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Sordid Tale of a "Service Engine" Light

Those scan tools are ok. They will: 1. read, and erase, the DTC (Diagnostic Trouble Code); 2. indicate how many “monitors have been set” (how many of the monitoring systems the computer has tested and decided that they are monitoring ok, or not monitoring ok); 3. display Freeze Frame data, for the moment the primary DTC code came on (such as: engine temp, rpm, engine load, car’s speed, fuel trim). That’s it.

To see what the sensors, and actuators, are doing, you need to go to a scan tool with a screen display (its own display screen, or uses your personal computer (pc)). These start at $250.

Go to: www.autotap.com for some articles on using scan tool data. They have a symptom and cause booklet.

Now, the last time I had my codes read was at an inspection station. They hooked it up to a computer (with me watching) and showed me the numbers displayed for the individual O2 sensors. I think one of them was zero. This is when they inspected my hoses and showed me one that had an obvious leak. So, they were not able to suggest anything better than that from the data they were looking at. Can I use something like the scan tools or the autotap hardware/software to show me WHY a particular sensor is probably giving a bad reading, or does it just take a thorough investigation on my part? Maybe the repair book will help in that regard?

The Haynes, or Chilton’s, repair manual has the instructions for testing sensors and actuators (egr valve, idle air control valve, fuel injectors, spark production). The key is that the sensors are an integral part of their circuit. They are a part of the whole…not separate. You need a digital electrical multimeter for these checks. You check for voltage, or ohms, in a component and its circuit.

You may have www.alldata.com at your public library (ask a librarian). Alldata has the charts to follow for a particular DTC (“code”). Or, you can go online and buy a year’s subscription, for one car/truck, for $25, to alldata.

The best way to answer your questions about www.autotap.com is to go there and browse.

Bah, I swear, sometimes my posts get lost to the ether on this forum…

What I HAD posted was that I may try getting a manual and subscribing to alldata. Before that, however, I I’m going to do a more thourough vacuum leak investigation because when I google my three codes, the most common response is that there is a leak somewhere. I’m going to try the WD40 method because that looks to be the simplest and safest method for me.

Lastly, a question for you hellokit, I JUST happened to run across a neat looking scan tool I hadn’t found before by CEN-TECH: http://www.harborfreight.com/cpi/ctaf/Displayitem.taf?itemnumber=98614 and it has these features, which look great for the money:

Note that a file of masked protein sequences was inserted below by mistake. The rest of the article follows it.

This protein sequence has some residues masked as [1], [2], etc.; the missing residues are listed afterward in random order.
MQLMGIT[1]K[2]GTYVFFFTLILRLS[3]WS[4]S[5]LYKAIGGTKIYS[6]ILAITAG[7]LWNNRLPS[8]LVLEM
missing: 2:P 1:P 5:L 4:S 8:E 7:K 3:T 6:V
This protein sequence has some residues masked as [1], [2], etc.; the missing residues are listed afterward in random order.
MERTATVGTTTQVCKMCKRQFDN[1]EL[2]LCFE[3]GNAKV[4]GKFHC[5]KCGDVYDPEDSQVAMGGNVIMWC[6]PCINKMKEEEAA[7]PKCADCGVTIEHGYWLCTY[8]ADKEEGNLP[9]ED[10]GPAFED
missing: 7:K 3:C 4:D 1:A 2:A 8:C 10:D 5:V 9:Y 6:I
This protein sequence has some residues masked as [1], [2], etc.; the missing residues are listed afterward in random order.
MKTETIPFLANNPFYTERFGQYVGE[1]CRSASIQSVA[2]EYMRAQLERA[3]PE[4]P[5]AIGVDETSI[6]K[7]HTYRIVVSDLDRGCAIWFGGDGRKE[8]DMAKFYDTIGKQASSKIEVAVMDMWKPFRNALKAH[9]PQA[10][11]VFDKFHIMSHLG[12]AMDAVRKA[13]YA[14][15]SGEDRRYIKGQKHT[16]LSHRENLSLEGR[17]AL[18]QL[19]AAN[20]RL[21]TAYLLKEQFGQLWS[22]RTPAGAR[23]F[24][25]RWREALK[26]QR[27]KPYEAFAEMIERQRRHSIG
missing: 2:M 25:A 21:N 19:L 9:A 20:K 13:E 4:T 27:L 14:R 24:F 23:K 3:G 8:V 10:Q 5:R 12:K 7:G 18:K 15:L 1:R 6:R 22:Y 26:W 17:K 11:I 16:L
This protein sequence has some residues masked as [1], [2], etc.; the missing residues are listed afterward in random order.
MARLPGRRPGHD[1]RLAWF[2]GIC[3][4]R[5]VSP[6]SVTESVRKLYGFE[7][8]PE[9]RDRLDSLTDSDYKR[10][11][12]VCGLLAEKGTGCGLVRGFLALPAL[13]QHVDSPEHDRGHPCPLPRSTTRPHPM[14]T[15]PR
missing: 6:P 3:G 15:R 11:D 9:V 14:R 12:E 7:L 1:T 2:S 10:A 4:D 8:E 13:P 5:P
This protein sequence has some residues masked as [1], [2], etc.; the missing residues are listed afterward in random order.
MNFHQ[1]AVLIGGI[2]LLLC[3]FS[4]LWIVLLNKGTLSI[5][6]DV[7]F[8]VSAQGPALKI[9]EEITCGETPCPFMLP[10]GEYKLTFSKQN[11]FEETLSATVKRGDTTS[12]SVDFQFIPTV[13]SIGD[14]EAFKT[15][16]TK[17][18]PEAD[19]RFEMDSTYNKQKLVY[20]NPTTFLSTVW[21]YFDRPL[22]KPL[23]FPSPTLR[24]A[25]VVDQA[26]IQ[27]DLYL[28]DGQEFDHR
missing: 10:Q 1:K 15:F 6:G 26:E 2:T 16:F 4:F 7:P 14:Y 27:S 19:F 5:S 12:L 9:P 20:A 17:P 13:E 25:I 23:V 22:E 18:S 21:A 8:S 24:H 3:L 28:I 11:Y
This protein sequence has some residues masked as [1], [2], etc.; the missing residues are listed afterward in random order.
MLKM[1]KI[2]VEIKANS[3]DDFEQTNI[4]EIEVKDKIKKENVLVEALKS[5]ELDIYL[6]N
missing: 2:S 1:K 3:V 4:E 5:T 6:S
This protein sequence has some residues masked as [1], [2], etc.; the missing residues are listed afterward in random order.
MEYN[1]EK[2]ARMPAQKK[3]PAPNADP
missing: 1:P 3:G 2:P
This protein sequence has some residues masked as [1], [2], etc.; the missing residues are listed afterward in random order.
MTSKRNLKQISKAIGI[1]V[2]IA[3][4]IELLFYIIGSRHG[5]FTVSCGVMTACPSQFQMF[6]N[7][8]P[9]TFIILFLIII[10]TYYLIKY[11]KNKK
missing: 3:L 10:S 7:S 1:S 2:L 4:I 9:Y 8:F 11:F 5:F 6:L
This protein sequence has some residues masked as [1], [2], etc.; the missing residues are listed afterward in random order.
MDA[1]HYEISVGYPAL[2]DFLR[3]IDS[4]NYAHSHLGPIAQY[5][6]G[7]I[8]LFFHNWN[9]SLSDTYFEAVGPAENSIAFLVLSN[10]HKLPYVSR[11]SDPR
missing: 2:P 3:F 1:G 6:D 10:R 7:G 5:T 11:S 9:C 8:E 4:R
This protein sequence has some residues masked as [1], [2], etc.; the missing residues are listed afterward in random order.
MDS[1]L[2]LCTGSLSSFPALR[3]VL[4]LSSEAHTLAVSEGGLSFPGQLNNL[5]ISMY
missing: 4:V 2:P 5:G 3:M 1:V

Reads Live PCM datastream

Graphs data

Reads and clears trouble codes

Views freeze frame data

Displays live O2 sensor data

Easily determines the cause of the “Check Engine Light (MIL)”

Performs modules present test

Prints data via PC

What do you think about that for a $100? $200 is a bit steep for me at the moment…

That scan tool seems to be a pretty good deal. If you scroll down on that page, you can download the 73 page manual that goes with the scan tool. I hope that it’s as easy to use as the manual implies.

For more knowledge on emissions controls, you can go to www.autotap.com, www.wikipedia.org, and get books from www.amazon.com.
The www.autotap.com site shows you what the graphs of data, such as the oxygen sensors, look like. The more you know, the better you can use your scan tool.

how many people know what fuel trims actually do? (very great info if you know what you are seeing)and comprehend.

and system monitors, although very important.

much less freeze frame data,when most who fix their own car never clear the codes and leave all the old trash in there,to confuse themselves the next time the light comes on,just a thought.

way too much info fot Harry Homeowner.

Yes, I flipped through it. My only concern is that I couldn’t find much info on that brand… but that includes negative reviews, so it won’t stop me. I have an analog multimeter, nothing fancy, would that be enough, or do I need something digital and made for autos?
I wont’ be able to do much to the car tonight, on account of a thunderstorm, but I will take the hose to it between showers. Again, thank you so much, I will keep posting until this is resolved.

Don’t use an analog voltmeter. It can damage electronics, especially that expensive engine computer and other electronic modules. Analog voltmeter have battery power, up to 9 volts, which can harm electronics which use much less voltage to operate.

Walmart has a digital, high impedance, multimeter for about $30. That’s a low price, isn’t it?

Alrighty, I’ll spring for something like that then, thank you. I hosed down everything under the hood pretty well and tried spraying with WD40 while the engine was running to find a stutter, but didn’t. I could have missed a tube or two though, it got dark before I finished. I probably should have said in the beginning that the car IS actually running great, and idles just fine. I’ve had the car for some 5 years with no real problems.

EDIT: Oh, and I looked inside the MAF assembly and everything was clean as a whistle.

How about an update? Short update is that I’m still working on it…

I did end up buying a pretty nice scan tool ( http://www.harborfreight.com/cpi/ctaf/Displayitem.taf?itemnumber=98614 ). One of the things it can do is tell the car computer to run a leak test on the EVAP system, but the manual warns me that I need to figure out how to stop the test once it is started… which is weird… so I’m hunting that down. Next I will clear the codes and try a bunch of things all over again. Here is kind-of a summary of data collected by the scanner. I also had it record live data during town and highway driving conditions (in a mode where it would start recording when an error was thrown), I’ve attached it to this post.